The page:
Have you heard about someone following a low glycemic diet to lose weight and balance blood sugar? It can be very confusing, so here’s the scoop to break it down.

The Glycemic Index (GI) is a number that ranks carbohydrate foods according to how they affect blood sugar levels on a scale from 1 to 100. The smaller the number, the less a food impacts blood sugar. So, someone following a low glycemic diet attempts to swap out higher glycemic choices for lower glycemic alternatives.

Foods with a high glycemic index are quickly digested and absorbed causing a rapid rise in blood sugar. 

Some high GI foods include white rice, potatoes, white bread, rice milk, corn flakes and watermelon, while low glycemic index foods include milk, soymilk, lentils, most fruits and non-starchy veggies.

Foods that contain mostly protein or fat, like fish or olive oil, don’t have a glycemic index at all because they have almost no effect on blood sugar.

Factors that affect the glycemic index of a food.

A balanced meal will help delay the absorption of a higher glycemic food like white rice, so it won’t have as much of an effect if you eat it with salmon and veggies. 

Ripeness:

As fruit ripens, the GI increases. For example, a green banana has a lower GI than one with brown spots.

Cooking and cooling starches:

When certain foods like pasta, rice and potatoes are cooked and cooled, they develop resistant starch, which resists digestion and lowers the GI. So, if you heat up leftover rice, the glycemic index will be lower than if you ate it when first cooked. 

The order in which you eat your food matters:

If protein and fat are eaten before a high carbohydrate food, it will slow the digestion of the carbs and thus have less effect on blood sugar. So, if you eat chicken and veggies before your baked potato, the overall rise in blood glucose will be lower.

When you eat:

Time of day can have an effect as well. We tend to metabolize carbohydrates better earlier on. As our bodies prepare for sleep in the evening, our digestive system is less able to manage the carbs so higher GI foods eaten later in the day can raise blood sugar more.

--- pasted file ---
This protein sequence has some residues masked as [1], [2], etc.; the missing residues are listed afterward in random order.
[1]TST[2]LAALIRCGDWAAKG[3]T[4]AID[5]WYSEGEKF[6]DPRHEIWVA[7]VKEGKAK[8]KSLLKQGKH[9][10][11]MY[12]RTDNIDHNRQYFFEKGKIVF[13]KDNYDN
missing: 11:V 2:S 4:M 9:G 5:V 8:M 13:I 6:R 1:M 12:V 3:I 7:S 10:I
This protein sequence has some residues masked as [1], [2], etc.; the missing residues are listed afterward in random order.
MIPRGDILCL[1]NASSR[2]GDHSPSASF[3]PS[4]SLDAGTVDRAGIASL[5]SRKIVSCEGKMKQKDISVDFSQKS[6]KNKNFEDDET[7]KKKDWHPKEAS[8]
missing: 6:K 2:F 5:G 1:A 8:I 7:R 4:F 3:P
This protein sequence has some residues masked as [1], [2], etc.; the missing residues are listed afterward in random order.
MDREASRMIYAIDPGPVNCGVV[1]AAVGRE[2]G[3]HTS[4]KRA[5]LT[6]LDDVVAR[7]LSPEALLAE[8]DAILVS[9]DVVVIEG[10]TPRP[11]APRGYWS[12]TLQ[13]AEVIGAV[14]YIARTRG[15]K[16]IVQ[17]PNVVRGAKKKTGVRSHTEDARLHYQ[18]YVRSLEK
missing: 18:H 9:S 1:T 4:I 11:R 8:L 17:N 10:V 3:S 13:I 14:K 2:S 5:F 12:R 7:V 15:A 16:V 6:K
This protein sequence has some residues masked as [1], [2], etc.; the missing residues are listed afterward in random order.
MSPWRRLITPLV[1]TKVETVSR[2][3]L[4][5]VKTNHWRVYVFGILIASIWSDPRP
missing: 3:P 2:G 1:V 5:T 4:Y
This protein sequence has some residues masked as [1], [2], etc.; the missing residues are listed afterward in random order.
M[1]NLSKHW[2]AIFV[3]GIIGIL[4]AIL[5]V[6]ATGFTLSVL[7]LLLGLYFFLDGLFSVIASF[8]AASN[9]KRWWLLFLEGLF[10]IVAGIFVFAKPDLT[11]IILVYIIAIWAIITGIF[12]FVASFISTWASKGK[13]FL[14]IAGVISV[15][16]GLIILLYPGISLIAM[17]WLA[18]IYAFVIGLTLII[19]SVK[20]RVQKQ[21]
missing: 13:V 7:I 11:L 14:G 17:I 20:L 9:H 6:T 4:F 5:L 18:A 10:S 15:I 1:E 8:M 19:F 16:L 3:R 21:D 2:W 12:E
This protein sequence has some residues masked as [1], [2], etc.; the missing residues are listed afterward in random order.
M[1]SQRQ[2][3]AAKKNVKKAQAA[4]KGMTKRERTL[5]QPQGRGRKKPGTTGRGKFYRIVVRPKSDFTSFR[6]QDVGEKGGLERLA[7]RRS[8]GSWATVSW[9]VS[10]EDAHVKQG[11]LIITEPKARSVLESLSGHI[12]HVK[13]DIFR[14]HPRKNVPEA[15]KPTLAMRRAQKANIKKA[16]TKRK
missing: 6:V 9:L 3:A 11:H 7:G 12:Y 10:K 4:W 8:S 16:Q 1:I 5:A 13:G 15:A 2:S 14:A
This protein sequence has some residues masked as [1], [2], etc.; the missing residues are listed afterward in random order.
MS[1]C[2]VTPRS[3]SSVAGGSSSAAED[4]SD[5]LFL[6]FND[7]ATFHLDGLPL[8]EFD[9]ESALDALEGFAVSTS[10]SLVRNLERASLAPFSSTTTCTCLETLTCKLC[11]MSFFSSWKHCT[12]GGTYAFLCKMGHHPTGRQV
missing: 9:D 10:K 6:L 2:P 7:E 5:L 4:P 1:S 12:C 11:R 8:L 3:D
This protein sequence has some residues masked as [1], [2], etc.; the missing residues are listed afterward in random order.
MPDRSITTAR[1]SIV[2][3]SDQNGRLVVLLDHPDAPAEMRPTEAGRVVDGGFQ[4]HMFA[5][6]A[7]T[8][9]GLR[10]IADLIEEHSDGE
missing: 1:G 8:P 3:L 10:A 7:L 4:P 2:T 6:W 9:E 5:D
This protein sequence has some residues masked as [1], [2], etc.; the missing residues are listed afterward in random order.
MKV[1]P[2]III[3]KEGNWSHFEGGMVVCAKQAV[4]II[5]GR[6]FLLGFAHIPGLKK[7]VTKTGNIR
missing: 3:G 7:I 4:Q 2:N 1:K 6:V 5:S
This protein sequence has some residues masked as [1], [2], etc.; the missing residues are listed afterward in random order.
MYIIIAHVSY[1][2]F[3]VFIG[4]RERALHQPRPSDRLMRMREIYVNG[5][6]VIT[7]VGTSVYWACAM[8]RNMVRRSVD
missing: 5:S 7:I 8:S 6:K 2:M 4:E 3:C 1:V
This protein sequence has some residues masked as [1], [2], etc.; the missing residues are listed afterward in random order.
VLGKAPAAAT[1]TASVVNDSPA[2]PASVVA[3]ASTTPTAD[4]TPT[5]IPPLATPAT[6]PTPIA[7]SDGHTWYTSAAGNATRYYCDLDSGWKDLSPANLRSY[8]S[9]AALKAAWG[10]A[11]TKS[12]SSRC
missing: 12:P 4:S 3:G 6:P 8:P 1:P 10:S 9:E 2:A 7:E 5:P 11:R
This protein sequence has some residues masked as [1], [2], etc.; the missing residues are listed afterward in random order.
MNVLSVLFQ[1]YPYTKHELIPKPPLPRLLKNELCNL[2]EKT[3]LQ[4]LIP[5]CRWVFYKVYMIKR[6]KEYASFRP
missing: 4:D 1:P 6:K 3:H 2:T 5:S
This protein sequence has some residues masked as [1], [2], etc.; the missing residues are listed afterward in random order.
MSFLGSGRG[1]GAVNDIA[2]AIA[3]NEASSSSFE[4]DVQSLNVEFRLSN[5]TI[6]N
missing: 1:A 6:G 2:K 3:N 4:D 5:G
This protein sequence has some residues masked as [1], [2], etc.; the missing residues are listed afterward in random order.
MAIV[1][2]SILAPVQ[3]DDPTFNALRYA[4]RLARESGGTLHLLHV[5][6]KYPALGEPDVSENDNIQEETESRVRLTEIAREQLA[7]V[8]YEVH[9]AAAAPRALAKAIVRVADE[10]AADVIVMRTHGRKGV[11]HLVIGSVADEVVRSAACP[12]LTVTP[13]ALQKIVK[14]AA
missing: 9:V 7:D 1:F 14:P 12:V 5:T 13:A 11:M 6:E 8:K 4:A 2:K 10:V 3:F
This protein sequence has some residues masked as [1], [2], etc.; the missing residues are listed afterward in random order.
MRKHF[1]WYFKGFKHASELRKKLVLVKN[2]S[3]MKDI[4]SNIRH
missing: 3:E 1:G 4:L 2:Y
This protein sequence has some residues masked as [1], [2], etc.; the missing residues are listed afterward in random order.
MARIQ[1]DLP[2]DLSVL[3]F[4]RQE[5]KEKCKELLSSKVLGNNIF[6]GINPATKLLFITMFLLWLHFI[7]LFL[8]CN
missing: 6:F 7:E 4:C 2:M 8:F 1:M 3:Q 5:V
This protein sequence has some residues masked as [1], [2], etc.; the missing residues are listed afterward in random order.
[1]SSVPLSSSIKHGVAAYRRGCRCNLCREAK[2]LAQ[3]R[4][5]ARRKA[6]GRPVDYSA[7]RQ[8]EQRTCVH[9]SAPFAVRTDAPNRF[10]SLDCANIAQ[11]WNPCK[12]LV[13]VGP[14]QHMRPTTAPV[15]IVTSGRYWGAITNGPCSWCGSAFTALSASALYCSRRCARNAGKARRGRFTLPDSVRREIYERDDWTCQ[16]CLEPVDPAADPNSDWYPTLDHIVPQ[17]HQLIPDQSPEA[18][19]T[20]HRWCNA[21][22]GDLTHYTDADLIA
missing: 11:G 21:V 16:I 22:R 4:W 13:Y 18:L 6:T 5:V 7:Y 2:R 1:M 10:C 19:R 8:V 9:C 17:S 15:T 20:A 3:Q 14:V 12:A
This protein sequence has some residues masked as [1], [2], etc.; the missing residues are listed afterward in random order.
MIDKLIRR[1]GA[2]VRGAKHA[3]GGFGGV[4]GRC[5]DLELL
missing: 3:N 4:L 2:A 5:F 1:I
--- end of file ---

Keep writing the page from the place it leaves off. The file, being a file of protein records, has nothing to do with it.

Every human is different:

Because all of our bodies are unique, our glycemic response to the same foods will vary. So simply choosing foods according to a list will not guarantee the outcome you expect. 

What about the glycemic index of alternative sweeteners like stevia and erythritol?

Zero-calorie sweeteners like stevia do not have a glycemic index because they don’t contain carbs. Similarly, erythritol’s glycemic index is 0-1 which also has no effect on blood glucose. So, if you are concerned about the glycemic index of your diet, incorporating Pyure stevia- and erythritol– based products is a great option for your sweet tooth.

Ultimately, a healthy diet will feature higher and lower glycemic foods, and when the desire for a sweet treat strikes, it’s good to know that stevia and erythritol are smart choices that should not contribute to increased blood sugar. 

Sources:

  • Anton SD, Martin CK, Han H, et al. Effects of stevia, aspartame, and sucrose on food intake, satiety, and postprandial glucose and insulin levels. Appetite. 2010;55(1):37–43. doi:10.1016/j.appet.2010.03.009
  • Shin DH, Lee JH, Kang MS, et al. Glycemic Effects of Rebaudioside A and Erythritol in People with Glucose Intolerance. Diabetes Metab J. 2016;40(4):283–289. doi:10.4093/dmj.2016.40.4.283
  • Glycemic index and diabetes; The American Diabetes Association. https://www.diabetes.org/glycemic-index-and-diabetes